Undergraduate Course: Death and Burial in Republican and Imperial Rome (CACA10004)
|School||School of History, Classics and Archaeology
||College||College of Arts, Humanities and Social Sciences
|Credit level (Normal year taken)||SCQF Level 10 (Year 3 Undergraduate)
||Availability||Available to all students
|Summary||This course is concerned with the methods of burial of the dead, tombs, funerary art, iconography and afterlife beliefs of the inhabitants of the ancient city of Rome. It is a multidisciplinary course, but there will be special emphasis on the study of art and architecture in its social context It is therefore of equal interest to Classicists, art historians and archaeologists. The period covered stretches from the earliest burials in Rome to the Christian tombs of the time of Constantine.
The course focuses on the burial practices, tomb monuments (design and iconography) and afterlife beliefs of the people living in Rome. Ostia and Pompeii from c. 1000BC to the mid 4th century AD. Topics discussed include: the earliest burials at Rome; Etruscan tombs and tomb painting; evidence for elite funerals and tombs of the Republic; tombs of the time of Augustus, including his Mausoleum and columbaria; tombs at Pompeii; the iconography of ash chests and grave altars; changes in burial rite (from cremation to inhumation) in the mid-imperial period; the cemeteries excavated in the Vatican and Isola Sacra; the typology, chronology, iconography and its symbolism, of sarcophagi; the interior decoration of tombs (especially wall painting); the catacombs and early Christian funerary iconography.
Entry Requirements (not applicable to Visiting Students)
||Other requirements|| Students should have a Pass in any two of: Roman World 1B, Classical Art 2A, Classical Archaeology 2B.
|Additional Costs|| None.
Information for Visiting Students
|Pre-requisites||Visiting students should usually have at least 3 courses in Classics related subject matter(at least 2 of which should be in Classical Art/Archaeology) at grade B or above (or be predicted to obtain this) for entry to this course. We will only consider University/College level courses.
|High Demand Course?
Course Delivery Information
|Not being delivered|
On completion of this course, the student will be able to:
- demonstrate, by way of coursework and examination , command of the body of knowledge considered in the course;
- demonstrate, by way of coursework and examination as required, an ability to read, analyse and reflect critically upon relevant scholarship;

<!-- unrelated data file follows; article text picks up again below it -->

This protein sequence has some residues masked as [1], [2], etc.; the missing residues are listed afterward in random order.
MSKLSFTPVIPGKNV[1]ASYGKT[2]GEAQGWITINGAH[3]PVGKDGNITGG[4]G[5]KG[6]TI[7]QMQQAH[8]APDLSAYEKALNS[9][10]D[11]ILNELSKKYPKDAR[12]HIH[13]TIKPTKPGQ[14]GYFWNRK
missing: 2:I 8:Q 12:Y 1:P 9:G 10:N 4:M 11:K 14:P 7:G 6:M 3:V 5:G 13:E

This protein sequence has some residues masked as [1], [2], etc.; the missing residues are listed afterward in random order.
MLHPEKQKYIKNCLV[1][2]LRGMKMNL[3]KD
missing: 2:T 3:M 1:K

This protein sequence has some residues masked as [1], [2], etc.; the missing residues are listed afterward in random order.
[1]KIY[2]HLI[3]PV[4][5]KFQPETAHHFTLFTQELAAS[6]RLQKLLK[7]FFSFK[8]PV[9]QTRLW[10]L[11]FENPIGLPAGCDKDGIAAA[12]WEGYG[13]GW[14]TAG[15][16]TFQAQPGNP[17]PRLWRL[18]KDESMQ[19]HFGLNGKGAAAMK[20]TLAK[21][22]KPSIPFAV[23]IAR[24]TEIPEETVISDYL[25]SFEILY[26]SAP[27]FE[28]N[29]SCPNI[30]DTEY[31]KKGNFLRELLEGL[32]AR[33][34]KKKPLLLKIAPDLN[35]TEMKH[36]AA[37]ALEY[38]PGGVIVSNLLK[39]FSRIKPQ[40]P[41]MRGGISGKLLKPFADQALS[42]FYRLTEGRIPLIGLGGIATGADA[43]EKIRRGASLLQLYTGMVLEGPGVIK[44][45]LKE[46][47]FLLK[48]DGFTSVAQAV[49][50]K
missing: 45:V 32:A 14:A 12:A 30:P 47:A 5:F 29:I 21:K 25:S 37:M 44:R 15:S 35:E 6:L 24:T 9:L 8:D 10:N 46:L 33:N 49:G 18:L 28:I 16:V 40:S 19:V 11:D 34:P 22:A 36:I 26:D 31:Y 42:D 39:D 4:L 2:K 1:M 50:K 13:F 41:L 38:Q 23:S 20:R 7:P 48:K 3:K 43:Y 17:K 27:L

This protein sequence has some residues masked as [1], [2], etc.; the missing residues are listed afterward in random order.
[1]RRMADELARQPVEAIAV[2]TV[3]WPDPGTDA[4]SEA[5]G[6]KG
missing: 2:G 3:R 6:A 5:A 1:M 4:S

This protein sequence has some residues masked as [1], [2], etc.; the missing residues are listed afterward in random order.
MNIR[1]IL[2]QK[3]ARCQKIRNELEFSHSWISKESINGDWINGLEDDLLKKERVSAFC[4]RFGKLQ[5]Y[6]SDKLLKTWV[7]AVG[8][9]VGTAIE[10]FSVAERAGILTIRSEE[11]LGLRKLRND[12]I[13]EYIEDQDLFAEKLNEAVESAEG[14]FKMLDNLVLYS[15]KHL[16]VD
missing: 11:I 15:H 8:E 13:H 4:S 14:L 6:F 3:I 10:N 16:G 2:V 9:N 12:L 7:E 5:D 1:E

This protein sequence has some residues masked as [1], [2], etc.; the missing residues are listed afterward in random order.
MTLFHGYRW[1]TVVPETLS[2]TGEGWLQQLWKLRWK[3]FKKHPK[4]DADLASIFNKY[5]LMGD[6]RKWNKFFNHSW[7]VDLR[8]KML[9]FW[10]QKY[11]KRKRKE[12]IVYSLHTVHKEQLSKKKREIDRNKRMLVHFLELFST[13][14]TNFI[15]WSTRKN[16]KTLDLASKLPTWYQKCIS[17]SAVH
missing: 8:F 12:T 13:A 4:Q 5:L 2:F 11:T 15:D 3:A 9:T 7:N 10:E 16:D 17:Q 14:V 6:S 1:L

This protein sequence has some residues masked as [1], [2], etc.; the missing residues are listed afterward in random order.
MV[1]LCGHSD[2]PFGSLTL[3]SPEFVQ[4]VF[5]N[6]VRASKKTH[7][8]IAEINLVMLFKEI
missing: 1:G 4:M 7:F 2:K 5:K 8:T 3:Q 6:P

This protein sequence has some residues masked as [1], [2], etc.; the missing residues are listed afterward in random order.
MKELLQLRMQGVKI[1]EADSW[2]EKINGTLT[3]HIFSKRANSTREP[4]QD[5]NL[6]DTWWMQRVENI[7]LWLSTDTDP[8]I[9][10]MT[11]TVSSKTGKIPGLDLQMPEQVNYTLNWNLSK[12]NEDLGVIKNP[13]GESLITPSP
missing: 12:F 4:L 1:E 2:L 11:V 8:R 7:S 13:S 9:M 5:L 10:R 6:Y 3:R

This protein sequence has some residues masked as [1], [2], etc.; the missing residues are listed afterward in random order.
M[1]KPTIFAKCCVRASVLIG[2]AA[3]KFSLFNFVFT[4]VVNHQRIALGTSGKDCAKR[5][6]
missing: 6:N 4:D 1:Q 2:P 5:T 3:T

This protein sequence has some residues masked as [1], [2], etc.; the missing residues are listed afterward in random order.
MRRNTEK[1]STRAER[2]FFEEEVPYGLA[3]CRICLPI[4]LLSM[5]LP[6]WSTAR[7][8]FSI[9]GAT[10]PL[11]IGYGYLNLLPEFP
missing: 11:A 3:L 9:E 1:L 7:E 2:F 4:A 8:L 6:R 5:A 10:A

- demonstrate, by way of coursework and examination as required, an ability to understand, evaluate and utilise a variety of primary source material, especially art historical and other material evidence ;
- demonstrate, by way of coursework and examination as required, the ability to develop and sustain scholarly arguments in oral and written form, by formulating appropriate questions and utilising relevant evidence;
- demonstrate independence of mind and initiative; intellectual integrity and maturity; an ability to evaluate the work of others, including peers.
|Carroll, M. (2006) Spirits of the dead. Roman funerary Commemoration in Western Europe Oxford |
Davies, G (2003) 'Roman funerary symbolism in the early Empire', in Inhabiting Symbols: Symbol and Image in the Ancient Mediterranean. Accordia Research Institute, ed. J. B. Wilkins and E. Herring. London.
Hope, V. and Marshall, E. eds. (2000) Death and Disease in the Ancient City London and New York
Hopkins, K. (1983/1985) Death and Renewal Cambridge Chapter 4
Koortbojian, M. (1995) Myth, Meaning and Memory on Roman Sarcophagi Berkeley and London
Lehmann-Hartleben K. and Olsen, E.C.(1942) The Dionysiac Sarcophagi in Baltimore.Baltimore
Petersen, L.H., (2006) The Freedman in Roman Art and Art History Cambridge chapter 3 (Memory making in the funerary realm); chapter 6 (Family and community at the Isola Sacra)
Ross Holloway, R. (1994) The Archaeology of Early Rome and Latium London
Stevenson, J.( 1978) The Catacombs: rediscovered monuments of early Christianity London
Toynbee, J.M.C. (1971 and 1996) Death and Burial London and Baltimore
Zanker, P. and Ewald, B. C. (2011) Living with Myths. The imagery of Roman Sarcophagi Oxford
|Graduate Attributes and Skills
|Keywords||Death and Burial in Rome
|Course organiser||Dr Glenys Davies
Tel: (0131 6)50 3592